Crimson Peak: The Art of Darkness by Mark Salisbury

Goodreads rating: 4.65 stars

My Rating: 5 stars

If you’re interested in getting an inside look into Crimson Peak directed by Guillermo del Toro, this is the book for you. A wealth of information printed on heavyweight, glossy pages with beautiful stills, sketches, background information, and maps from behind the scenes of Crimson Peak. Ordinarily, I wouldn’t go out of my way to purchase such an expensive ($50) book about a film, unless I really loved the film. This was totally worth purchasing and reading. There were insights into the story and characters that you wouldn’t have known without giving this a read. There are also behind the scenes interviews with the cast about how they got into their roles and Guillermo del Toro about how this story came to be. Overall, this book is well-worth reading if you’re a fan of the film and/or novel.

Recommended for: Anyone who enjoyed Crimson Peak, film buffs, fans of gothic stories/imagery.

The Darkest Part of the Forest by Holly Black

Goodreads Rating: 3.92 stars

My Rating: 4.5 stars

Not all monsters are terrible and not all humans are good, but to Hazel and her brother Ben, the faeries living in the forest on the edge of Fairfold have always been mysterious and dangerous – somewhere in between good and bad. The seemingly harmless magic attracts tourists and keeps the townspeople on their toes, but many people don’t know just how dangerous the fae can be. The one thing that attracts the most attention is the strange glass coffin in the middle of the woods, in which a beautiful boy with horns and pointed ears has been sleeping for as long as the townspeople can remember. Tourists and townspeople alike go to visit and take pictures, but when the boy wakes one day, leaving the glass coffin shattered and minimal clues as to where he went, Hazel and Ben must figure out what this means and just how much danger Fairfold is in before it’s too late.

Holly Black has always been and will continue to be one of my very favourite authors and this novel continues to prove itself worthy. I absolutely adore her talent for creating such a brilliant world in one single book without needing to elaborate or expand beyond just one single book (even if I could read endless amounts of books in her created universes). I always finish her books desperately wanting more – even if it’s a standalone – or running to the bookstore for the next one. While it was a little rushed at times, I loved how she created so many creatures based in myth in such an easily visualised way and made them her own. I felt like I was in the world while I was reading it and I am so not ashamed to admit that I finished this one in 2 sittings and since finishing it for the first time I have reread it two more times.

Recommended for: fans of the fae, people who enjoy faerie tales, LGBTQ readers

Bloodfever by Karen Marie Moning

Goodreads rating: 4.31 stars — My rating: 2 stars

I tried, guys. I really, really wanted to like this series. Don’t hate me for quitting on it after book two. I might attempt to read book 3 at a later point in time.

After learning that she and her sister were both adopted – and descended from the ancient Celtic sidhe-seers (people who could see the fae for what they really were) – Mac is on the quest to find the Sinsar Dubh, an ancient book that could mean the end of the world as we know it if it falls into the wrong hands. She still doesn’t know much about the irresistible Jericho Barrons, but she does know he’s dangerous, but without him, she’s in way over her head. Now that the human world and the fae world are coming dangerously close together, Mac is the only thing (besides Jericho Barrons) that stands in the way of the destruction of the human race.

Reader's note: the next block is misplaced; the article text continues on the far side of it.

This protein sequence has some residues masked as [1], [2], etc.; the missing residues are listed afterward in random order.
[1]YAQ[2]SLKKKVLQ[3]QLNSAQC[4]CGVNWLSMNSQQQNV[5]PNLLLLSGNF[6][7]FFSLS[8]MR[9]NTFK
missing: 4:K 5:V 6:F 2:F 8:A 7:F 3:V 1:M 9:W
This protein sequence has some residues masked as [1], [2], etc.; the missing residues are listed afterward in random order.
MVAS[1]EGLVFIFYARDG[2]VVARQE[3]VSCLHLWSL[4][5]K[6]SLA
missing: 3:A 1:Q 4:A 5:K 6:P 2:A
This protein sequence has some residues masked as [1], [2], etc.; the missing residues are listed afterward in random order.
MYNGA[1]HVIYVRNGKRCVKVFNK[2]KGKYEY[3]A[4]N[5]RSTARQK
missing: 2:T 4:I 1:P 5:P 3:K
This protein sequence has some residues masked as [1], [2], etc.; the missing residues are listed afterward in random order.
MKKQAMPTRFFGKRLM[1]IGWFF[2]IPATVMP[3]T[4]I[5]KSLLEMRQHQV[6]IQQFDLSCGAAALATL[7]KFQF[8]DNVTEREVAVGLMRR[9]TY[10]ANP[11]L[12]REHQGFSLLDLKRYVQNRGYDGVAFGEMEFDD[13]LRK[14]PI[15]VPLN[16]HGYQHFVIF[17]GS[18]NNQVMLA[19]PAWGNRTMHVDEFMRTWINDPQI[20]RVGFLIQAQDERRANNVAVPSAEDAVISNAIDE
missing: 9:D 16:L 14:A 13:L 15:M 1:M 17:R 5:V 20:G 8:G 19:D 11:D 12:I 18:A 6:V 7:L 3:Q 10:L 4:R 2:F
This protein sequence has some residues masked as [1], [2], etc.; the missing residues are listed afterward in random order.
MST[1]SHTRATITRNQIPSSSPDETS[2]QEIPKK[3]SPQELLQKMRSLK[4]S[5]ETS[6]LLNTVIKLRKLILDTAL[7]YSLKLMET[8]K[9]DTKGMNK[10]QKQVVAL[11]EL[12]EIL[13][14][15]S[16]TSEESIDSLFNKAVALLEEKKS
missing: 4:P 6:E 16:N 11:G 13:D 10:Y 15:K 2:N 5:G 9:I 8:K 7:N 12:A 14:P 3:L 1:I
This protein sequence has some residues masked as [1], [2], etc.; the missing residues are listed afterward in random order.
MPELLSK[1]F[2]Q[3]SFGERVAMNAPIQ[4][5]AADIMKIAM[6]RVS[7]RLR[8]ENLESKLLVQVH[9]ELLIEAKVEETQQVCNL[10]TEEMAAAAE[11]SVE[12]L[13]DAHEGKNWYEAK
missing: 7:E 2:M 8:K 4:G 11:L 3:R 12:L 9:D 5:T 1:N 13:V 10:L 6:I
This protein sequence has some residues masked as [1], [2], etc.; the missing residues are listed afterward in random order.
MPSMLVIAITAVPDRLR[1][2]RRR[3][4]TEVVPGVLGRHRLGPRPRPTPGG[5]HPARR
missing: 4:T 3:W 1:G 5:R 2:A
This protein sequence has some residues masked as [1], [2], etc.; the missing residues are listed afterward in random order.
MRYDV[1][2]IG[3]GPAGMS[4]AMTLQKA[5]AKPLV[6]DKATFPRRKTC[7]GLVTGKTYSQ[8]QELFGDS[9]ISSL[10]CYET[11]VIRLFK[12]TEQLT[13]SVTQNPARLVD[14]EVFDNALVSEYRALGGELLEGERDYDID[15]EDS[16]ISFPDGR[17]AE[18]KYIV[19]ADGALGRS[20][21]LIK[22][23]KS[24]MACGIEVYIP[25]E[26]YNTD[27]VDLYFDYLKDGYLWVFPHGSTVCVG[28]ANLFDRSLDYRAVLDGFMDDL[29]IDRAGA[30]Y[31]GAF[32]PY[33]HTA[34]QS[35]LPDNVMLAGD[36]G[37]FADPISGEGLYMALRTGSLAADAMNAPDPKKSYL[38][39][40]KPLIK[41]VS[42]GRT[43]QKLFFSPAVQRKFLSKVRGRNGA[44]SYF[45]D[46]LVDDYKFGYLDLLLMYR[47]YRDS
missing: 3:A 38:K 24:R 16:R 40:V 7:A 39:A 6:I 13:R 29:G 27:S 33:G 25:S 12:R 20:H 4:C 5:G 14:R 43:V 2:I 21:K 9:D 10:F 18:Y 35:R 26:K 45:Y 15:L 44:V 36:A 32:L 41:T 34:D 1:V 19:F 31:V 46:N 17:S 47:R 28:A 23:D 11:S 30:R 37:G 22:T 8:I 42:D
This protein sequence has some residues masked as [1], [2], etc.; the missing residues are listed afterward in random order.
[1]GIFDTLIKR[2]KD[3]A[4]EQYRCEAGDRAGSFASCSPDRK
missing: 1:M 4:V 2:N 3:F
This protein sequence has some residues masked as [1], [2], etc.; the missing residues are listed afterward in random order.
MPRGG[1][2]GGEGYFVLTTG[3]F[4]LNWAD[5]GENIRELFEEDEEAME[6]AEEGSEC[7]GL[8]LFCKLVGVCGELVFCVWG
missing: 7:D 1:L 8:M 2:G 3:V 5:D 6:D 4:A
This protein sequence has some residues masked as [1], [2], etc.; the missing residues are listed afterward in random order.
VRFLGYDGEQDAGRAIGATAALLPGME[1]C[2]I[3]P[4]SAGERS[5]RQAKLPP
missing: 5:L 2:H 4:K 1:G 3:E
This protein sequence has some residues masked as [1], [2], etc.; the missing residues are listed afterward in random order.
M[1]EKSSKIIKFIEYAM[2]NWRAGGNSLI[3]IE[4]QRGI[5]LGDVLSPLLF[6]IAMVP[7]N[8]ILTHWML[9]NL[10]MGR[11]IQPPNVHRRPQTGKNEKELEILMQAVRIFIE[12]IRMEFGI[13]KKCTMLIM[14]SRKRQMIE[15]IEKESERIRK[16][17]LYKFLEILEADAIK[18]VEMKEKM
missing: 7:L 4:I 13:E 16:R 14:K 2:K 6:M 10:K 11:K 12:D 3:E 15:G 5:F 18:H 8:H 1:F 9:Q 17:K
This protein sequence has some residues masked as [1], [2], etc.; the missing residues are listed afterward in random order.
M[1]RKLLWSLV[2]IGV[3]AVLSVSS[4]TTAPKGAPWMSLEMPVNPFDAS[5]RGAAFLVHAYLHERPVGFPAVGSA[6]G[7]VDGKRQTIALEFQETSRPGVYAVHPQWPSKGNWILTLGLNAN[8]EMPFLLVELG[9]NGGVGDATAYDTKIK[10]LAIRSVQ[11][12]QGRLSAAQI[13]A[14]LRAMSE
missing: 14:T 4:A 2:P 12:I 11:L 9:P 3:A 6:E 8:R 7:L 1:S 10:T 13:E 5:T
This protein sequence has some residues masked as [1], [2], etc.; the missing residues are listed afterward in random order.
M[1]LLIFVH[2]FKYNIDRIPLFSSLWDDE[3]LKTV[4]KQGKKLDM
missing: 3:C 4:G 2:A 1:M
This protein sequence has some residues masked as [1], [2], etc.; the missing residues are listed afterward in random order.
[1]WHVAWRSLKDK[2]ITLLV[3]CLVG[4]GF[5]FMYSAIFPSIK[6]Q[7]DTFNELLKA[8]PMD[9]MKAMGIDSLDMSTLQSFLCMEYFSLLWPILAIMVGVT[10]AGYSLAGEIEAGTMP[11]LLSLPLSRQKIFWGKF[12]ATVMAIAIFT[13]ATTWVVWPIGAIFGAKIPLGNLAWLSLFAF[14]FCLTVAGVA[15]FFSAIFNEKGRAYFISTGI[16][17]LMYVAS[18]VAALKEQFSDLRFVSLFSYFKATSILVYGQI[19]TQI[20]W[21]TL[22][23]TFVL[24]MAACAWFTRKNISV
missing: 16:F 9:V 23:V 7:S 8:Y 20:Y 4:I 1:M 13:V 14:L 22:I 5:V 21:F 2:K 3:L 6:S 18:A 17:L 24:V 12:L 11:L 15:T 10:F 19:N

I’m so disappointed that I didn’t like this series as much as everyone else seemed to have loved it. The characters still fall flatter than tissue paper and are (somehow) more cliché than they were in the first book. Tall-dark-handsomes, a “not ditzy” blonde (gone dark – literally) that are unconventionally attractive, but every guy seems to lust after her anyway (you know who I’m talking about), and cackling evil dudes leading an army of things that go bump in the night. Oh my stars, where do I begin? Admittedly, I did not read this book as thoroughly as I ordinarily read (if we’re going on word count, I probably read about 2/3 of it). I started off reading roughly the first quarter as per usual, but as it went on (and on and on), I couldn’t bring myself to read every single fluffed out description. I think that if all the fluffy descriptions were removed, this book would maybe have 50-100 pages of actual plot, and that’s being generous. I am still in love with the concept and world building and all that, but for the sake of all that exists, I cannot take any more 10 page interludes describing how much Mac misses being cute and blonde and beautiful or paragraph after paragraph describing how attractive some guy is (okay, maybe they weren’t ten pages long…). Not to mention, the plot doesn’t do much of anything in this book – I’d say it develops about as much as the characters do. As I said, I really wish I could’ve enjoyed this as much as much as everyone else seemed to, but I just can’t jump onto this bandwagon, no matter how much I want to. The worldbuilding and concept still catch me, but everything else just… the good is not worth the heaping amounts of ugh, eye rolling, and page after monotonous page that was happening, unfortunately.

This reminds me a lot of Janet Evanovich, now that I think about it… Janet Evanovich with faeries. So those of you who enjoy a lot of fluff with a little bit of fast-paced action, give this a go, you might enjoy it a lot more than I did. I’d also recommend this for anyone who likes urban fantasy and/or the fae – so long as you can put up with the characters and (lack of) development.